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Deja Vu All Over Again

Clocking in at a terse thirty-four minutes, Deja Vu All Over Again lives up to its title. It plays like a brisk spin through John Fogerty’s personal jukebox, but just when you’re settling in, it’s over. Then there’s nothing to do but start it up again.

Still, it’s a quick, energizing ride. The echoes in these ten songs are distracting at first, but they’re so unabashed that you’re soon won over. “Nobody’s Here Anymore” borrows so directly from Dire Straits’ “Sultans of Swing” that Mark Knopfler’s (characteristically deft and tasteful) presence on guitar seems almost redundant. Meanwhile, “She’s Got Baggage” recalls, of all things, the Ramones’ “Blitzkrieg Bop.” And, inevitably, when Fogerty slips into his swamp-rock comfort zone, his own songs haunt him; you’ll notice, for example, “Green River” lurking behind “Wicked Old Witch.”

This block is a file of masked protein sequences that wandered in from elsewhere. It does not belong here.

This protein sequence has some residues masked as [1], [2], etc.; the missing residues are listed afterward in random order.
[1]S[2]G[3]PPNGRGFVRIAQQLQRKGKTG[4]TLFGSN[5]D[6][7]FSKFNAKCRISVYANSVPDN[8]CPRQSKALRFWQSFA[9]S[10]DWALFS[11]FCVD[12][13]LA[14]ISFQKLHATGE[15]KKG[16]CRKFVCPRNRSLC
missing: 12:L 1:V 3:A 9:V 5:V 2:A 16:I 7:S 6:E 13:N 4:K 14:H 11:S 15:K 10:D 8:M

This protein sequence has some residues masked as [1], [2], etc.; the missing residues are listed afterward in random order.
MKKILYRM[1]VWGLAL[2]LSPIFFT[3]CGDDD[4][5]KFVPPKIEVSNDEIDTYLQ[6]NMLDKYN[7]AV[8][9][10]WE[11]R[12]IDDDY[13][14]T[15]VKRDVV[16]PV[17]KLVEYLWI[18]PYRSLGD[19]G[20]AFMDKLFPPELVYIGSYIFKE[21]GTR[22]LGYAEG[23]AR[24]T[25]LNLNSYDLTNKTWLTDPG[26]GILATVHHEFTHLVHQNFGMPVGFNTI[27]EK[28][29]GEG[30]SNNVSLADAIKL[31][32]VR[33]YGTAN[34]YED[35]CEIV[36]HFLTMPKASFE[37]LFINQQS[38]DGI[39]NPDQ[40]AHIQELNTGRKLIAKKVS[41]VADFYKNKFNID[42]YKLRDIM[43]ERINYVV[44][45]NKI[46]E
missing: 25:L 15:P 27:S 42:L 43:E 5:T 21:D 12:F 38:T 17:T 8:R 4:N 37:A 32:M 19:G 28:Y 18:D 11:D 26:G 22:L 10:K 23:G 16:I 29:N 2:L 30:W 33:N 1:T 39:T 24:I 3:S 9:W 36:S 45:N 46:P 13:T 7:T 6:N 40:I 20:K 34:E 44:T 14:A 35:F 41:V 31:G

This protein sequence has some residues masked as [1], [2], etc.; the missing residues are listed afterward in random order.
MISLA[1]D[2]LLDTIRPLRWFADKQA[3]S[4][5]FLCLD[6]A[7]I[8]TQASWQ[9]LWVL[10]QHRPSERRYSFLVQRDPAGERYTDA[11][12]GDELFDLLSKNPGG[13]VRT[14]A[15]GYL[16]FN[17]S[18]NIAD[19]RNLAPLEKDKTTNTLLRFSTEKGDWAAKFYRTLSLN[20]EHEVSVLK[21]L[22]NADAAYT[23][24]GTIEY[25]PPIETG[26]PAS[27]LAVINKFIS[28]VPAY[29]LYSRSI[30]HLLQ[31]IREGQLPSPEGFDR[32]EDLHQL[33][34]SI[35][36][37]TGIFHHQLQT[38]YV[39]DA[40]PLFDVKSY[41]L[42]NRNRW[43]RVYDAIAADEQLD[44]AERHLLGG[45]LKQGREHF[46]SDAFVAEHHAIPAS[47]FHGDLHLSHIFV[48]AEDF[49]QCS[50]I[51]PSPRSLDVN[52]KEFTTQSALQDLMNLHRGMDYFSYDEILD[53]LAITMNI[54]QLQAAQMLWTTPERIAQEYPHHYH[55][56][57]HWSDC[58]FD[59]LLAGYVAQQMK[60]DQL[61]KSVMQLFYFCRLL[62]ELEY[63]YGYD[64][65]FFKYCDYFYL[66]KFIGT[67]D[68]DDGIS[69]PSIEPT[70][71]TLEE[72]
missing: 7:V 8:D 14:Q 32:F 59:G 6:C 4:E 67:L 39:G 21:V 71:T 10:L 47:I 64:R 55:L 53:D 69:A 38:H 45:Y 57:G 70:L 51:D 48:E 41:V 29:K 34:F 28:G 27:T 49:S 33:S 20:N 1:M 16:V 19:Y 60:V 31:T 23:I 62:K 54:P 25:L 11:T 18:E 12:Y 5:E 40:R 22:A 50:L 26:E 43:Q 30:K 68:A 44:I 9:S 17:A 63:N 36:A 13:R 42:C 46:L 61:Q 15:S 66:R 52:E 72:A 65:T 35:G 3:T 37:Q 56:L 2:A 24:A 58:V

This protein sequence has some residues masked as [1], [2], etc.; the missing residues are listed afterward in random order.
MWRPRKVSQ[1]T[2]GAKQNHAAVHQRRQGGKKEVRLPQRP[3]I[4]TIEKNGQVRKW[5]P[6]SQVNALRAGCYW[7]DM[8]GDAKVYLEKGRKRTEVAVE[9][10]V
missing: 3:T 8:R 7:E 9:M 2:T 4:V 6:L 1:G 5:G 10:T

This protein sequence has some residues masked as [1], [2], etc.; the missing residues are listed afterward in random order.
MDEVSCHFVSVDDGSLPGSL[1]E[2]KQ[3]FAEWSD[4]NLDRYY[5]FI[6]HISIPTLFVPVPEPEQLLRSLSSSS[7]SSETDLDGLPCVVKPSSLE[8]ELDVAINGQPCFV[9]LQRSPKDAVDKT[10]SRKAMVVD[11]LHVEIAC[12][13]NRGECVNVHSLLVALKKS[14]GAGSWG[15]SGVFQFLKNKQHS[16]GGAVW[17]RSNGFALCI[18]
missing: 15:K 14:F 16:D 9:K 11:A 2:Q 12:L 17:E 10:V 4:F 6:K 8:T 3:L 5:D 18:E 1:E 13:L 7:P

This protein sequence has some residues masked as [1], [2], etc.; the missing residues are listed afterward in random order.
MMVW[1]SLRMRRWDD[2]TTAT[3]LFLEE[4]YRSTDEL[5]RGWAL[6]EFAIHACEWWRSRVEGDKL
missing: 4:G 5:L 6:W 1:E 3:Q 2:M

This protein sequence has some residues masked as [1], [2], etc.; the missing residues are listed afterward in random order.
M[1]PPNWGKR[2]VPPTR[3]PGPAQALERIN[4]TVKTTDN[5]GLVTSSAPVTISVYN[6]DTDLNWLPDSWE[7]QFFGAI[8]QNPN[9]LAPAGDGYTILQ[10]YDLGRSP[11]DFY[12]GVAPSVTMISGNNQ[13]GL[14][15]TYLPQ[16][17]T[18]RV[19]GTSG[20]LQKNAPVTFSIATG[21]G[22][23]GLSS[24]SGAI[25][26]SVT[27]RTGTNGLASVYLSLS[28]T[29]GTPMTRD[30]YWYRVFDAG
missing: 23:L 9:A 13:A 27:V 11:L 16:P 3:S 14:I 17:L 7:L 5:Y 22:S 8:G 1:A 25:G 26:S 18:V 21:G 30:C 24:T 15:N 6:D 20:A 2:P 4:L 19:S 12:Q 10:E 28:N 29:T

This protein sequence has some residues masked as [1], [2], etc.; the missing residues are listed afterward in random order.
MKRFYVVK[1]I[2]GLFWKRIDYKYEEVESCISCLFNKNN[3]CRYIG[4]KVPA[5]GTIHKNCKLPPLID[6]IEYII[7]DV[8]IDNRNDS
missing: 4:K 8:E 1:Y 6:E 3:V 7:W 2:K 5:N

But echoes are, after all, part of what this album’s about — and they’re not just musical. The title track is Fogerty’s indictment of the Iraq war as another Vietnam, a senseless squandering of American lives and power. “Day by day I hear the voices rising,” he sings. “Started with a whisper like it did before/Day by day we count the dead and dying/Ship the bodies home while the networks all keep score.” This album’s least ambitious moments — the profession of devotion in “I Will Walk With You,” the Farfisa-organ-driven garage rock of “Radar” — are perhaps its most charming. But while John Fogerty may leave you wanting more, that doesn’t mean you’re not satisfied.


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